The reasons why many countries are rushing to explore the moon are complex. First of all, it is to explore the nature of the moon itself. The Moon and Earth have been our closest neighbors for billions of years, having been created at similar times and from similar ingredients. Examining the traces of solar system history remaining on the moon will soon become an important clue to understanding the Earth.

Additionally, lunar exploration expands the scope of humanity’s mental and physical activities to celestial bodies outside the Earth. Just as the prosperity of human civilization has changed significantly since the Age of Exploration, and the landscape of our lives has changed with the advent of the Internet and smartphones, if accessibility to a new space called the moon improves dramatically, we will once again enter a new era. It will be.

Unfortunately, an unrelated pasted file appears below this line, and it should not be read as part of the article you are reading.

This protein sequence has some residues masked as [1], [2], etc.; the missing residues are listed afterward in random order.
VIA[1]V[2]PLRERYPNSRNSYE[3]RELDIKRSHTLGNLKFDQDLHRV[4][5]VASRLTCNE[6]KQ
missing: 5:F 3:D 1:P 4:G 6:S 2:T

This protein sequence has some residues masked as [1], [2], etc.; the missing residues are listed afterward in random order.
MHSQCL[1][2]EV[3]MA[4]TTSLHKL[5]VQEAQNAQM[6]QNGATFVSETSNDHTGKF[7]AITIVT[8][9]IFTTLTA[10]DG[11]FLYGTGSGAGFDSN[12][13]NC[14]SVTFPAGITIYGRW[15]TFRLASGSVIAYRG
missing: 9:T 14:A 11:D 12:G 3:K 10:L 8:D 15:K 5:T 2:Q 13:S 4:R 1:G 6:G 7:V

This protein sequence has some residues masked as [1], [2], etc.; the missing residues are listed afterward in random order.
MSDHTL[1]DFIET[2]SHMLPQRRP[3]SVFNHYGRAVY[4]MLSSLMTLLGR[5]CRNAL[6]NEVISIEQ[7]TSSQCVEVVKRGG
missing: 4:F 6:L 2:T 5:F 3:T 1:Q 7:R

Previously, getting to the moon itself was the goal, but in the ‘New Space’ era that has just begun, the goal is to challenge various experiments on the moon and, based on this, develop capabilities to advance to more distant spaces such as Mars. They are transformed into a ‘multi-planetary race’ who directly utilize and explore other celestial bodies in the solar system. As a first step, the United States, China, and Russia have set a goal of building a base at the lunar south pole in the 2030s. There are many permanently shaded areas in Antarctica where the sun does not shine all year round. There are high expectations that frozen water will be found there. The fact that ice remains on the surface of the moon, where water inevitably sublimates as soon as it is formed, is itself a scientifically interesting subject of investigation, but water is a raw material for various domestic uses, and the hydrogen and oxygen obtained by decomposing water are also useful resources as they are also propellants for launch vehicles. . In addition, there are many rare earth elements on the lunar surface. Some elements that are difficult to mine on Earth and have low production efficiency exist on the Moon in a form that is easy to mine. This is why many countries are interested in utilizing resources on the moon.